One day you realize you’re just not your best self – your energy level is low, you feel sluggish, your body just feels out of sorts.
It could be you need to rid your body of toxins that have built up over time, says Patty Alexander, sales associate for At Nature’s Door in Portage, Ind. “You can get a lot of sludge and mucus built up. Some people may not even realize that there’s too much fat in their liver.” And Leslie Gilham, promotions manager at Baum’s Natural Foods, says, “You carry around a toxin load every day.”
Where is all that toxic stuff coming from? For one thing, “Lake County is one of the most polluted counties in Indiana,” says Gilham. “And so many packaged foods have the good ingredients processed out.”
Alexander notes that a lot of meat has been treated with antibiotics, which sounds all right until you consider that your body needs “good” bacteria in the gut for the intestines to work properly. If not, says Alexander, sludge builds up from incomplete elimination. Not a pleasant thought.
What to do? Health food stores offer body cleansers, from “quick fix” products used for a few days, to two-week regimens, to soaking your feet.
Soaking? Yes. A simple foot bath can pull those toxins right out, says Gilham. Baum’s offers a half-hour ion foot bath, with sea salt and an ionizer in the water. Results are satisfyingly evident: The water turns murky and “It really stinks if you haven’t had one done for a long time,” says Gilham. “You and see and smell it working and it’s beneficial for your body.”
Sweat is another way to release toxins. At Baum’s Munster location there’s an infrared sauna that increases circulation and causes you to perspire freely. Afterwards you can go straight to the shower there and rinse off all those released toxins.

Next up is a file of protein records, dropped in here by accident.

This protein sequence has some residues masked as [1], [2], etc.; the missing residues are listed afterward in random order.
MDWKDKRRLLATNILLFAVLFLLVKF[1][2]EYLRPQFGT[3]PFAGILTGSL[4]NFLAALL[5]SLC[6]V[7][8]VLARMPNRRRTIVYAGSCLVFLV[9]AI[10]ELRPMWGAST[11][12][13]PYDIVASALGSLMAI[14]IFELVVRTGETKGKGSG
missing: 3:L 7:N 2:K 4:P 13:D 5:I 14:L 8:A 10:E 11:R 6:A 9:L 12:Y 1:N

“Massage is another great way to release toxins,” says Gilham. “If you’re inactive, your lymph system is inactive, too. Massage is one way to get that lymph system flowing; it stirs up (all those toxins).”
Gilham notes you need to drink a lot of water to help flush out the stirred-up toxins. Baum’s juice bar offers fresh juices and all-organic produce bought locally.
If you’re pressed for time or prefer privacy, you can choose from several boxed kits of body cleansers.
Mary Arent at Au Naturel Market in Valparaiso, Ind., says she’s learned that a total body cleanser is recommended four times a year, at the beginning of each season. “Even if you do it once a year, it’s better than not doing it at all. It’s a disease prevention; (bad bacteria) doesn’t stay in your body. We’re the largest health food store in northwest Indiana, so we have lots of product choices here.” Other health food stores, like Baum’s, recommend a twice-a-year cleansing.
Several companies offer a 7-day or 14-day body cleansing kit, each composed of all-herbal ingredients. One $30 kit also contains a probiotic, “which puts back all the good guys in the gut, the good bacteria,” says Alexander.
Alexander’s a big proponent of body cleansers. “They work for the stomach, the intestines, the liver, the kidneys – they restore total body health.”
Not for everyone
Sounds nearly miraculous, but hold on. There can be side effects, and some people should not do it at all, says Gilham.
“With an intense body cleanse, afterward people can have flu-like symptoms – mostly feeling achy and fatigued. Sometimes the skin breaks out because the body is trying to get those toxins out.”
The upside, says Gilham, is that “You have much more energy, you sleep better, have better moods.”
But see your doctor first for approval, says Gilham.
And you should not do body cleansing if:
* you are nursing or pregnant
* you’ve had a transplant
* you have a pacemaker
* you have Type I diabetes
* you take certain medications (check with your doctor).
Gilham advises starting slowly if you’ve never had a body cleansing. “It’s kind of a process getting through it, but afterward you feel like a million bucks.”
As for food, “You need to eat organic and fresh foods as much as possible.”
And that’s something nearly all of us can do.